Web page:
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Susan Alcorn has taken the pedal steel guitar far beyond its traditional role in country music. Having first paid her dues in Texas country & western bands, she began to combine the traditions of pedal steel with her own extended techniques to form a personal style influenced by free jazz, avant-garde classical music, Indian ragas, Indigenous traditions, and various folk musics of the world.

Susan's groundbreaking album Pedernal was recently honored in both the 2020 NPR Music Jazz Critics Poll and with the #1 slot on critic Francis Davis's top 10 list.

Susan has worked with many Audeze artists, including David Breskin, Ron Saint Germain, Mary Halvorson (all of whom worked on Pedernal), and Ingrid Laubrock

Here's our chat with Susan:

Can you pick out any favorites from your work that you're particularly proud of?

My new quintet release:Pedernal

Two solo albums:
Soledad
And I Await the Resurrection of the Pedal Steel Guitar

A duo: Prism Mirror Lens (with Phillip Greenlief)

A trio: Invitation to a Dream (with Joe McPhee and Ken Vandermark)

A quartet: Columbia Icefield (Nate Wooley’s Columbia Icefield)

And an Octet: Away With You (Mary Halvorson Octet)

What's the best place for those new to your work to become familiar with what you do?

I think the best place, for my music or anyone's, would be to come to a live performance or to buy a record, and of course there are a lot of videos on YouTube.

How would you define your main role on most of the projects you work on?

For the projects I work on, I am either working as part of an ensemble or solo in performance and recording. Sometimes I am also involved in the mix. I also record in my home studio.

How did you get started in music? Do you play any instruments other than the main one you're known for?

I’ve been involved in music in some way or another ever since I was a child. In elementary school I played the viola and then the cornet, and then guitar when I was about twelve. I began playing slide instruments soon after and have been playing the pedal steel guitar since I was about twenty or twenty-one years old. In addition to the pedal steel, I also play, poorly, the guitar, mandolin, banjo, violin, viola, charango, and the oud.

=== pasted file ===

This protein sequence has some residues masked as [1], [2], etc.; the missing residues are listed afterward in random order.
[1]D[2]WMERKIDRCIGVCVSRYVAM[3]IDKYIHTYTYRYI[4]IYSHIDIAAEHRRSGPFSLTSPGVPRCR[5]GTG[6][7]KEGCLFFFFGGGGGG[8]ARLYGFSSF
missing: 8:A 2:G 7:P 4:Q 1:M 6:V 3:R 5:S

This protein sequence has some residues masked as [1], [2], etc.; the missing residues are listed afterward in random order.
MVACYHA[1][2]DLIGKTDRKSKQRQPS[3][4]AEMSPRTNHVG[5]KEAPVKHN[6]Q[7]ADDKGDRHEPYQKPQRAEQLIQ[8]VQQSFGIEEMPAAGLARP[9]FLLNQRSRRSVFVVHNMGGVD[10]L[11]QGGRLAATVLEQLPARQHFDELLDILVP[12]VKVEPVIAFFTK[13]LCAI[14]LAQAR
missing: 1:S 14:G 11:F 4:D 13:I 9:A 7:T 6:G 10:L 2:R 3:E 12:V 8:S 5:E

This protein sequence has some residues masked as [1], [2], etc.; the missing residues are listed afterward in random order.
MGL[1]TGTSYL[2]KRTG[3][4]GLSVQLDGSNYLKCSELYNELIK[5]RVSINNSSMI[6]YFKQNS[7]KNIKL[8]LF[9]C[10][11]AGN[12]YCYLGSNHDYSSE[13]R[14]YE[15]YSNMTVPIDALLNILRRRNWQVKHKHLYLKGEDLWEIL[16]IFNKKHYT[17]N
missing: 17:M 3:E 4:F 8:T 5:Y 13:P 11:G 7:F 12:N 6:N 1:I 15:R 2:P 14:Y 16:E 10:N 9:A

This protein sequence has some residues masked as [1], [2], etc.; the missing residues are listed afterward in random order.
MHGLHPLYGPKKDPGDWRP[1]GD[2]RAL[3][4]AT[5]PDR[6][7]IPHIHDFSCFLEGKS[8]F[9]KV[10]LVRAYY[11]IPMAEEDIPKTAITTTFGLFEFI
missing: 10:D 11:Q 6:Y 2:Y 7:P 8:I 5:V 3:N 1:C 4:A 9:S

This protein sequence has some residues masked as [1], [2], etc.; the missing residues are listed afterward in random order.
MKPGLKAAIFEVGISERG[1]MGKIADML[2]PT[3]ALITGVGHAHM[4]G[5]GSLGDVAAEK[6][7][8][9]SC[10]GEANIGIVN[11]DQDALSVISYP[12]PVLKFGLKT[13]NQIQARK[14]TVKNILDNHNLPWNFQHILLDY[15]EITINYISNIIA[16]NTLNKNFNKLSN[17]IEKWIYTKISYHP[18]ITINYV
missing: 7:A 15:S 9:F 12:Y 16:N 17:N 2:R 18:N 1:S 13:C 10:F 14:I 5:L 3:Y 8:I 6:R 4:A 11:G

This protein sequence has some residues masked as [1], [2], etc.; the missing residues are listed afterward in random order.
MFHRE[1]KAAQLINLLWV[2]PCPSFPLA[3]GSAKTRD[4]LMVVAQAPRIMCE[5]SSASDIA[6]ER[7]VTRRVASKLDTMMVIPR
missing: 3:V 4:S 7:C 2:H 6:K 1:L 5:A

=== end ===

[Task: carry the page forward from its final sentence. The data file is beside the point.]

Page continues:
Can you briefly describe a moment of frustration from your past work, and what you may have done to overcome the obstacles? Would you approach it differently now?

Life always has its frustrations and obstacles, and music is full of them. I have had, and continue to have, problems getting a good sound on recordings, getting rid of line noise and hum, learning music, rehearsing new music, and writing music. I think when I overcome them (these are problems that in one way or another always return in different forms) best is when I am able to quiet myself, be calm, then take it from the beginning and go slowly and steadily with patience, remembering my goals.

Is there any gear you find yourself turning to most when working on a project?

When working on a recording project, at home I use a Royer ribbon mic and a Shure SM57 because those are the mics I have - then I go through an AES preamp to a Metric Halo ULN-2 interface and then into Pro Tools. Also, at home and in the studio, I use Audeze LCD-X open-backed headphones because with them I can hear detail and accuracy that is not there in any other headphone I’ve used. For me its the most important reference.

Do you have any words of wisdom for people who might aspire to get where you are in their own careers?

Well, I’m not sure how far along in my career I am, but my advice is always to concentrate on your art. Concentrate on your music. Somehow find your own authentic voice (that maybe the hardest part, but also the most necessary), be open to everything, and develop a strong work ethic. Throughout your work, always be a student - be open to new developments, and be open to what’s going on in the world outside our practice room, stage, or recording studio. With your instrument, be a partner rather than a master (the instrument should not be your slave - let it breathe and sing). And if your instrument is the recording studio, treat it as you would a friend or a loved one. I think your music will thank you.

How long have you been working with headphones, and what inspired you to start including them in your workflow?

I first started working with headphones with recording when I lived in an apartment and had to keep quiet at certain times of the day and most of the night, so headphones were necessary both for recording and for mixing.

Do you have any other comments to share?

These LCD-Xs are the best-sounding pair of cans I have ever worn - I can hear every little detail in the sound and exactly where it is panned in the mix. The EQ in these headphones is spot on with no part of the sound spectrum emphasized. I can wear them for hours without discomfort. I use these constantly in my home studio, and I now take them to every session I play on. After decades of headphone challenges and improvements, I think Audeze got it right.